Food Can Say It All

Like dance, to really enjoy writing, I need time and space. I’ve learned to fit it in around my work, my life, and not to think I need a different one in order to make it happen. In fact, the sense of urgency to get through something is probably exactly what I need in order to do it. If I had time to sit home all day, I might become listless. Wordless. I like to be alone and I like quiet but I’ve learned to shut out distractions when needed. I realized this past Sunday, cooking is a lot the same–I need time and space to think to do it well and to really enjoy it. Unlike my writing, I like to listen to Beethoven when I cook–he must have understood a good meal because I can hear in his music the same passion involved in good cooking.

My garden was a bust because of all the repairs we had done this summer but on Sunday, Todd found one yellow squash buried in the brush. I never even got the little plant out of it's Home Depot pot!

My garden was a bust because of all the repairs we had done this summer but on Sunday, Todd found one yellow squash buried in the brush. I never even got the little plant out of it’s Home Depot pot!

Most often, my meals are prepared in haste. I’m usually tired from the day, the week or the night before. I push through the preparations with a clear goal in sight and the seemingly great reward of feeding those I love and care about. Often when words can’t be spoken, a rich stew with complex flavors can say it all. I’m not big on fancy sauces but I haven’t spent much time on them. I like home cooking prepared with love. My mom taught me that. I included a favorite stew recipe–because it’s easy and good–in the About section of Sundays With Dad. I deleted it several times thinking it was stupid but always put it back in. The truth is, for me, the best times are meal times with my family and friends–and my stories with Dad, my cooking with Mom go together.

It’s the end of summer and I’ve taken some time to refuel, take care of myself, and reflect. What a gift. This past Sunday I had the day to prepare dinner and I decided to make Dad’s favorite meal–meatloaf, potatoes, creamed corn and Aunt Norma’s jello (which I have never made and had to call my sister). “Cool Whip. Stir it in before it sets.” She texted. Todd brought home a can of Redi Whip. Mom used to tell Dad he didn’t listen or read labels when she sent him to the store for ingredients. I married my father.

I dug out my 50 year old Learn How to Cook with Betty Crocker cookbook, a gift from Mom when we started cooking together. I wanted to check on my old meatloaf recipe. I hardly ever follow a recipe. Call it attention deficit or artistry, I make original creations. Something was wrong with my last meatloaf–forgot the salt, added an extra egg, onions and green peppers were too big, I over baked it.  How can you wreck a meatloaf?!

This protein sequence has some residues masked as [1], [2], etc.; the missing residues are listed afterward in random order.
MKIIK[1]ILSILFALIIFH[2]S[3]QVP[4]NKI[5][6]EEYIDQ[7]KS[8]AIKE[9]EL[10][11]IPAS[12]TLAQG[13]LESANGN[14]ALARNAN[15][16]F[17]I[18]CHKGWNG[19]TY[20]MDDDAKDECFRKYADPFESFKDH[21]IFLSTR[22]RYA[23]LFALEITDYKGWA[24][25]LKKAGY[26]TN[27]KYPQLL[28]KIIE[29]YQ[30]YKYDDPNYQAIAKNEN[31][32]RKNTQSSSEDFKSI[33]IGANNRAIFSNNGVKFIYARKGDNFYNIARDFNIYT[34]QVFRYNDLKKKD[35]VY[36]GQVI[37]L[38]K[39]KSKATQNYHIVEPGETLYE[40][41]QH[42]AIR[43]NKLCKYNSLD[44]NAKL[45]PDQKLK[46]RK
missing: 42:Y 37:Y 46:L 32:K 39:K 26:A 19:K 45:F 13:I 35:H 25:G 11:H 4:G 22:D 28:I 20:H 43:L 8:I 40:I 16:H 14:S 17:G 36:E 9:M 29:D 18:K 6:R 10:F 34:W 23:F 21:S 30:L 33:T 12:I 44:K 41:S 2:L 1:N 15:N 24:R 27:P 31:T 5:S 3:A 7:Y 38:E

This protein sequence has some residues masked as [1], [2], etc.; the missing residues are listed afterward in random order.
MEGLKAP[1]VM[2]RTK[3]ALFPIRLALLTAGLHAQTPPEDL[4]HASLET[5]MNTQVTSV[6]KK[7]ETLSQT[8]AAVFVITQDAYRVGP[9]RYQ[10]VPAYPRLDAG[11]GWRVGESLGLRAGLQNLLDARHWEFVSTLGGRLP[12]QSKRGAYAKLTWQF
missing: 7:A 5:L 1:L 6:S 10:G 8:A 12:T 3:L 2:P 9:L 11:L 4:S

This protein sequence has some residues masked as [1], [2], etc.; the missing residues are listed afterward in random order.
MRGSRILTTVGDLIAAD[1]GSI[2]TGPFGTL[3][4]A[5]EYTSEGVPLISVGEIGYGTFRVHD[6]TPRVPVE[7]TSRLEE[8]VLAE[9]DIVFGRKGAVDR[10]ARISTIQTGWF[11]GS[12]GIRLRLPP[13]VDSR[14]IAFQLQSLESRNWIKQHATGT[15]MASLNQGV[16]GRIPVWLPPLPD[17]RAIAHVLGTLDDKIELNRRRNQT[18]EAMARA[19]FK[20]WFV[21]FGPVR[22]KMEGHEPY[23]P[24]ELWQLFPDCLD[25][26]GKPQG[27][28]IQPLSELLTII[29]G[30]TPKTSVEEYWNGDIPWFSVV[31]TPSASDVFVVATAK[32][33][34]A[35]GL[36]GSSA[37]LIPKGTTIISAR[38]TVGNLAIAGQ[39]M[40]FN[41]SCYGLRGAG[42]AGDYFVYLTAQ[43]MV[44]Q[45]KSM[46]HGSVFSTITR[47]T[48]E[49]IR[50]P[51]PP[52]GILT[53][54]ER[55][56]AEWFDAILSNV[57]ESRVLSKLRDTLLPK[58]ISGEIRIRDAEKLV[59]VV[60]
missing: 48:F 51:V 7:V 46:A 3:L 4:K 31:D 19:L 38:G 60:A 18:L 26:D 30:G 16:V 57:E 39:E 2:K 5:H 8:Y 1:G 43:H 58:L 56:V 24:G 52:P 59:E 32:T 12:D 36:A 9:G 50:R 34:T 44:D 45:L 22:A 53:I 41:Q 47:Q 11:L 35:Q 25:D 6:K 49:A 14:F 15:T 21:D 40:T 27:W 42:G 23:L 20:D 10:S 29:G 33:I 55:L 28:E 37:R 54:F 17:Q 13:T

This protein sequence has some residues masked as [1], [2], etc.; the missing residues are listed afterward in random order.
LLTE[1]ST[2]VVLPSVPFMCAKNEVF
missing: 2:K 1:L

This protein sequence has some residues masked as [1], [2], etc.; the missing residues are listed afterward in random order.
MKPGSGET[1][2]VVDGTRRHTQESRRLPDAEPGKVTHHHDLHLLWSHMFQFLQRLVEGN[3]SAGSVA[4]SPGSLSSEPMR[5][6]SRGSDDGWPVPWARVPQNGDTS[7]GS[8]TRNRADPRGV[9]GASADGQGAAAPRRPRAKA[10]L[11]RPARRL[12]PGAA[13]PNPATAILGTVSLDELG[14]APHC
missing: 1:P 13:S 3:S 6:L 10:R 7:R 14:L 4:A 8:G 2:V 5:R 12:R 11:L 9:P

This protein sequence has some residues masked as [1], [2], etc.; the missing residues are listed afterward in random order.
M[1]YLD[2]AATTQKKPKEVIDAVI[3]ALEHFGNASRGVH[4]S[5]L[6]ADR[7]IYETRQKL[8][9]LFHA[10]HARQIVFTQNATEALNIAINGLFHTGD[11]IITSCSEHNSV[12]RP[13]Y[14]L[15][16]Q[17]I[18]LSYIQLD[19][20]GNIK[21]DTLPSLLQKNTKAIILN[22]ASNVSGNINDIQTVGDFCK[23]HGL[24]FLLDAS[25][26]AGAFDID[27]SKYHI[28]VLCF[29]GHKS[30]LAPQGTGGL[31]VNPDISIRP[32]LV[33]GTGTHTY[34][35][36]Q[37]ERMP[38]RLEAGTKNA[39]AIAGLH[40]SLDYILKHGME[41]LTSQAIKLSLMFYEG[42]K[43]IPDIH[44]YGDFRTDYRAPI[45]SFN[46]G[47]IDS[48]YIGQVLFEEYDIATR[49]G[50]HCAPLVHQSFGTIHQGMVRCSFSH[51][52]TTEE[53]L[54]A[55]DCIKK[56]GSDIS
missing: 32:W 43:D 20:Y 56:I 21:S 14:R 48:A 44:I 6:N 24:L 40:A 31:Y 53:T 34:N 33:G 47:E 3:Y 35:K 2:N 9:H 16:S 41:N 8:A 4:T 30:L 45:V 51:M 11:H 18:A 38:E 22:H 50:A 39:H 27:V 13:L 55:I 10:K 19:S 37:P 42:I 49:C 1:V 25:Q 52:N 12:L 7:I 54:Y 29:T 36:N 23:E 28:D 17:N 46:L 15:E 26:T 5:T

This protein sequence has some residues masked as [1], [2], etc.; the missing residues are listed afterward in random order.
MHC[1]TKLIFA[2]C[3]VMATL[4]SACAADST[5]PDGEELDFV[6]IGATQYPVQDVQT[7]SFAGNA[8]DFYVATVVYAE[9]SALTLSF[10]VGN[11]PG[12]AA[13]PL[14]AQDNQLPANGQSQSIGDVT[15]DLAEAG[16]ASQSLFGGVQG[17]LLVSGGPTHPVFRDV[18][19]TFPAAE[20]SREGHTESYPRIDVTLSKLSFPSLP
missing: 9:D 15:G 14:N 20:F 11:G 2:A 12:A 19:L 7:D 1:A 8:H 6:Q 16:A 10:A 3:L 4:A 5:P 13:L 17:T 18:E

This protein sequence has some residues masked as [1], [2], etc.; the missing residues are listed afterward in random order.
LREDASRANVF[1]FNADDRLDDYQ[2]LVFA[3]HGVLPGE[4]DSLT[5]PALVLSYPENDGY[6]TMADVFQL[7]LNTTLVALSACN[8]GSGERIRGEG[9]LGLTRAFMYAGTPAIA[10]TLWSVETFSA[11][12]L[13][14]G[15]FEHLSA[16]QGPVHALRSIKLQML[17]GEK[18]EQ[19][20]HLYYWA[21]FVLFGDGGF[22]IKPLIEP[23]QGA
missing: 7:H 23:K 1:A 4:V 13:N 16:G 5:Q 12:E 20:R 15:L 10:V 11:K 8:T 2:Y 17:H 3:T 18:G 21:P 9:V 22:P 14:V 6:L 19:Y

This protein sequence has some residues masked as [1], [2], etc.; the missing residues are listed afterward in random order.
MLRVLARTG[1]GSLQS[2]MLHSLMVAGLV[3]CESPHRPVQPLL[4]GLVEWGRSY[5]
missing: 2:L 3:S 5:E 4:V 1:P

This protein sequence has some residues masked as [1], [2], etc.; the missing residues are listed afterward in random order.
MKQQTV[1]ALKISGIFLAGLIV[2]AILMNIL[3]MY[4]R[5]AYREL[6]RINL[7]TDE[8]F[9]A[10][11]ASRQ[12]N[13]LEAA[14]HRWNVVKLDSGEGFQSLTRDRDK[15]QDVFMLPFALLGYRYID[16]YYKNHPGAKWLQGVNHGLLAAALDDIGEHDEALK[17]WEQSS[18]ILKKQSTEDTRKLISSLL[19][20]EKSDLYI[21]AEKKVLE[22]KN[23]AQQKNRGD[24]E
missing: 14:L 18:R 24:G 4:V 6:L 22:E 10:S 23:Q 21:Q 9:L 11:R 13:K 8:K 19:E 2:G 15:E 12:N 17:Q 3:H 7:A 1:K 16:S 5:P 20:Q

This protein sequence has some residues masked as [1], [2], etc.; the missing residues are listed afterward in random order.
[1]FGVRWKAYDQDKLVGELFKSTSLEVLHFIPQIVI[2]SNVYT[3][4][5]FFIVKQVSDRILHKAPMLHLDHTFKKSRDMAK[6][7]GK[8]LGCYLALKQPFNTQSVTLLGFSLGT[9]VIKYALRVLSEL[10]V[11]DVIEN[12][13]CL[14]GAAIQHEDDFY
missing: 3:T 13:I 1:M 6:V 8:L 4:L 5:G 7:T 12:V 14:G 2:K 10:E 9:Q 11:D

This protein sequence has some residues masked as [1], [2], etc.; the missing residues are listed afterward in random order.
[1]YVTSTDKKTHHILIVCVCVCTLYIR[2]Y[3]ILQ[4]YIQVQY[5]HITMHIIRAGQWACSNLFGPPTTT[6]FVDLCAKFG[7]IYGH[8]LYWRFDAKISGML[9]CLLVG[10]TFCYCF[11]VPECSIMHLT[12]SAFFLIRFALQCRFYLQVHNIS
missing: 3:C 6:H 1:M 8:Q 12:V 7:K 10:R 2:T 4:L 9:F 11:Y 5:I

But last Sunday, unlike most days, I could take my time. The music played, the warm summer air blew in through the windows, the wind chime echoed through the trees outside the back door and I read through the recipe from that little book, bringing back so many memories. The first time I made brownies I hadn’t realized Mom would double the recipe. I spread the gooey chocolateness in a very thin layer over the stretch of the pan figuring it would rise to heaven as it baked. I still remember slicing our dessert and passing it out at the dinner table. Dad smiled encouragingly as he crunched, Joanie dunked hers in milk, John called it brownie brittle, Ed laughed and pounded out a rhythm on his plate, Mom gently whispered in my ear, my error, while dunking hers in coffee.

This Sunday dinner though was perfection. Instead of the usual mashed potatoes and gravy, along with the Betty Crocker meatloaf, I sautéed onions and sliced red potatoes, mixing in some slightly charred red peppers at the end. Then simmered summer squash in olive oil with thyme, and sliced up a menagerie of those beautiful colored little tomatoes–orange, yellow, red, purple–adding red wine vinegar, oil and a little fresh basil. Not too much though or Dad will say, “What’s that funny taste.”   As for the jello, I sprayed that entire can in, stirred the curdles and stuck it in the freezer. It was a weird looking wiggly thing. The guys ate it but it had to be balanced carefully on their spoons in order to make it to their mouths. Sam (our dog) liked it too. I passed.

When Mom lay on her bed taking her last breaths on this earth, I noticed she started to move her mouth like she was eating something delicious. She even made the “Mmmmm,” sound, like she would when she enjoyed my cooking. As I watched those last hours of her– halfway on earth, halfway in heaven–I wondered what the food will be like there.

Mom's kitchen. It wasn't big but she always said we could cook together and never get in each others way.

Mom’s kitchen. It wasn’t big but she always said we could cook together and never get in each other’s way.

“Taste and see that the Lord is good.”  Psalm 34:8

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